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Ryan Day’s goal as acting head coach at Ohio State: ‘Just keep this thing moving’

In his first public appearance as acting head coach of the Ohio State football team, Ryan Day reminded everyone multiple times he has never planned to be in his current position for long.

“It has been a whirlwind,” Day said of taking the reins of the program when Urban Meyer was placed on leave Aug. 1, two days before the start of preseason practice.

>>RELATED: 7 personnel notes from the first pregame press conference of the year

After a university-commissioned investigation found Meyer mismanaged former assistant coach Zach Smith over a period of years, Meyer’s leave was converted to a suspension that will last through Saturday when Ohio State opens the season at home against Oregon State.

That leaves Day in charge on a day-to-day basis for the rest of this week. Meyer can return to the team Sunday, but he will miss the first three games (including the opener).

Although Day is one of the youngest coaches on the Ohio State staff, he has displayed the wisdom to stay out of the way while figuring out what he doesn’t know about being the man at the front of the room.

“My goal in this thing was never to replace Coach (Meyer), that’s not what I wanted to do,” Day said. “What I wanted to do is empower the coaches, empower the leaders and just keep this thing moving and I think we have done that.” 

With experienced assistants such as defensive coordinator Greg Schiano (30 years in coaching, including 13 as a head coach in both college and NFL), offensive coordinator Kevin Wilson (35 years in coaching, including six as a head coach), offensive line coach Greg Studrawa (29 years in coaching) and defensive line coach Larry Johnson (36 years in coaching), that makes sense.

“What this coaching staff has done here over the past few weeks has been remarkable,” Day said. “Greg Schiano, Kevin Wilson, what they have done for me during this time is something that I’ll always be in debt for, their counsel and what they have done for me has been really something I won’t forget.”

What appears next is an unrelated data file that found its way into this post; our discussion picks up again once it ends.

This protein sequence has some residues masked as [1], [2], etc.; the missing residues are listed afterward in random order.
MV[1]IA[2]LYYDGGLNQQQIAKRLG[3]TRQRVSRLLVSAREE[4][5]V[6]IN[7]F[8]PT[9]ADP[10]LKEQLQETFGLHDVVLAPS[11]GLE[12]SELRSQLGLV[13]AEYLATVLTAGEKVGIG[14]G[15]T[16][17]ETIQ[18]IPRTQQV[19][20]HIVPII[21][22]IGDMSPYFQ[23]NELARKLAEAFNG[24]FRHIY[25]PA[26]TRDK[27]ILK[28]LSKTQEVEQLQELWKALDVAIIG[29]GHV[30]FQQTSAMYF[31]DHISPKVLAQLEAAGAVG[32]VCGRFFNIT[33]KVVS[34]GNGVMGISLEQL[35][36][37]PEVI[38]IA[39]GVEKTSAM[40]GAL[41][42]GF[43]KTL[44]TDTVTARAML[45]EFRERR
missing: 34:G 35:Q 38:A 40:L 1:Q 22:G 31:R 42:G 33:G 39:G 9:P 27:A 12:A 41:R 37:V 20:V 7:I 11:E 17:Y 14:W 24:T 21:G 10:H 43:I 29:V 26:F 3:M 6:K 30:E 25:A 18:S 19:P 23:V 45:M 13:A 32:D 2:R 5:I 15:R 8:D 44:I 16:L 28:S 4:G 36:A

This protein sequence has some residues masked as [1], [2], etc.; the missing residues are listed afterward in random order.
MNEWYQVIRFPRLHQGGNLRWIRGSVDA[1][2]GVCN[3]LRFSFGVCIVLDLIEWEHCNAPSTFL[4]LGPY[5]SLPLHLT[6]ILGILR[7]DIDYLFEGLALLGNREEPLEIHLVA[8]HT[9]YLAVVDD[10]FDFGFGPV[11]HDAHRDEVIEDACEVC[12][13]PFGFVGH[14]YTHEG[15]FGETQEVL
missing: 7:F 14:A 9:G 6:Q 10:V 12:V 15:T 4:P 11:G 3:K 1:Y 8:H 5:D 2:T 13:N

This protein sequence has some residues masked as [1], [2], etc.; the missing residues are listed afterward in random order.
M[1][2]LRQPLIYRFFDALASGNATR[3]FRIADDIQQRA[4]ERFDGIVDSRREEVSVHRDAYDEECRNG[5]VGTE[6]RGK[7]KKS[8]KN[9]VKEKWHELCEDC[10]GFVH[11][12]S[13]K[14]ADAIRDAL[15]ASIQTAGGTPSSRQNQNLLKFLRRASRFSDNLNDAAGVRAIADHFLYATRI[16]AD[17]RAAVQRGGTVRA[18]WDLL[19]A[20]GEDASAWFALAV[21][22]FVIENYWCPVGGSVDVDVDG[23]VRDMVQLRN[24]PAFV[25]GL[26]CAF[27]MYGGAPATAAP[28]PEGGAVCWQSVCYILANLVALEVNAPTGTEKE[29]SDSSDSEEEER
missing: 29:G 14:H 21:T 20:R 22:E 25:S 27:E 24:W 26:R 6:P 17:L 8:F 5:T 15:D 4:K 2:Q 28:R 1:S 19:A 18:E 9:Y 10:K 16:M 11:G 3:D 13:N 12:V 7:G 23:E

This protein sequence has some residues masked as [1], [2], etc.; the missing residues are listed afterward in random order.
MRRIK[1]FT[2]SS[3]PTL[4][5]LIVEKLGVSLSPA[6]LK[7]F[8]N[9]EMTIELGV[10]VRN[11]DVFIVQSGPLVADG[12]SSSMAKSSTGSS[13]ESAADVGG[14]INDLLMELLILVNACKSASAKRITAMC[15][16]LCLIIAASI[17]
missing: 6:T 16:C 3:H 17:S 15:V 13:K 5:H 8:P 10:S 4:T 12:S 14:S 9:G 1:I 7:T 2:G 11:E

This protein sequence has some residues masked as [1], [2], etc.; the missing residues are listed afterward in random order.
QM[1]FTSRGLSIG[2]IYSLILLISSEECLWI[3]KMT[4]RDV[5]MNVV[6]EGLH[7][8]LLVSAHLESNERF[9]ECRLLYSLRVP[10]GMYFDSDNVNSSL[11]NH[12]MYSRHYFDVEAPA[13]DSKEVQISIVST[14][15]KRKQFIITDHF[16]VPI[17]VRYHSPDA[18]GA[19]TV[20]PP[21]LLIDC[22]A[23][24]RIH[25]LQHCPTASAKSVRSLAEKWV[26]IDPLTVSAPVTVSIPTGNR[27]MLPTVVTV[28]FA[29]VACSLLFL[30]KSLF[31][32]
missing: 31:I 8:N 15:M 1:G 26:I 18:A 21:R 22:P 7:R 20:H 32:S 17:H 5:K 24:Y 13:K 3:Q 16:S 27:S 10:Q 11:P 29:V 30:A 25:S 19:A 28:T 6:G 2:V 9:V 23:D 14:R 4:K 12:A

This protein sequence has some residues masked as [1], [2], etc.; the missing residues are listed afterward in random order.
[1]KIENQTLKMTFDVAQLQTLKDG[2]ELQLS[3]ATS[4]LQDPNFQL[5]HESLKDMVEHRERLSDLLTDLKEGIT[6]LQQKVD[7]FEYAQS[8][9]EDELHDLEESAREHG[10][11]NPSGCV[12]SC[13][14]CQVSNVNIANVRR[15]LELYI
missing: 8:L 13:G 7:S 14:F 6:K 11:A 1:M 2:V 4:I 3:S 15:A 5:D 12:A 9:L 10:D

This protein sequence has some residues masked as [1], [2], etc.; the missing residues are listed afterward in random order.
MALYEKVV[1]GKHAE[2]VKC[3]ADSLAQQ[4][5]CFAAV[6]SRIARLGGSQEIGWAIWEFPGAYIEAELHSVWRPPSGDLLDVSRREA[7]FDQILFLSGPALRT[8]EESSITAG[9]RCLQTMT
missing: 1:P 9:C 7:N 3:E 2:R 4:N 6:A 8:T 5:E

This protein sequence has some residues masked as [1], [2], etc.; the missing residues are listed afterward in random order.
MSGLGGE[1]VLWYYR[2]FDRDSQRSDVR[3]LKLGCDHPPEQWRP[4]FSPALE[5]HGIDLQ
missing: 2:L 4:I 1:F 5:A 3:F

The press conference was a reminder the 39-year-old Day has collected an impressive range of football experiences in a relatively short amount of time, too. 

After playing quarterback at New Hampshire (where future coaching star Chip Kelly was a young offensive coordinator), Day worked at his alma mater, Boston College, Florida and Temple from 2002-14.

He then spent two seasons in the NFL — working for Kelly with the Philadelphia Eagles and San Francisco 49ers — before Meyer hired him as the new quarterbacks coach and co-offensive coordinator at Ohio State in 2017.

Day name-dropped Heisman Trophy winner Sam Bradford, whom he coached in Philadelphia, and NFL Most Valuable Player Matt Ryan, who was at Boston College when Day was there, on Monday and mentioned playing for Kelly before later working with him.

Kelly, now the head coach at UCLA, is among those in his corner now.

“One of the things that really helped me along the way was I got a text message and I get it just about every other day from one of my mentors, Chip Kelly, and he says, ‘You’re built for this,’” Day said. “That’s what he told me. And that’s the thing I keep going to every morning when I wake up is that I’m built for this. Because there is no script, there’s no game plan, and again, my goal was never to make it about me or try to replace Coach (Meyer), it’s all about the players and the coaches and empower them and that’s what my instinct has told me and so that’s what we’re going with.”

Day has made a believer out of Schiano, who is 13 years older than Day but did not give a hint of jealousy at being passed over for the interim job this month. 

“Ryan’s only been here a year and I’ve only been here going on my third year, so I didn’t know Ryan before he came,” Schiano said. “We have gotten, I would say, in the last 30 days a lot closer. And that’s been neat because he’s a special guy, he’s got a bright, bright future.

“We have a program here and as Ryan has told our staff and told our players, he’s holding the spot until Coach gets back. So we have a program, we have a philosophy, we have core values, we’re sticking to the plan. But within the plan there’s daily decisions that must be made and I told Ryan, listen, hear me out, hear Kevin out, but at the end of the day you have to do what you feel comfortable with, because your name now is in front of that program.”

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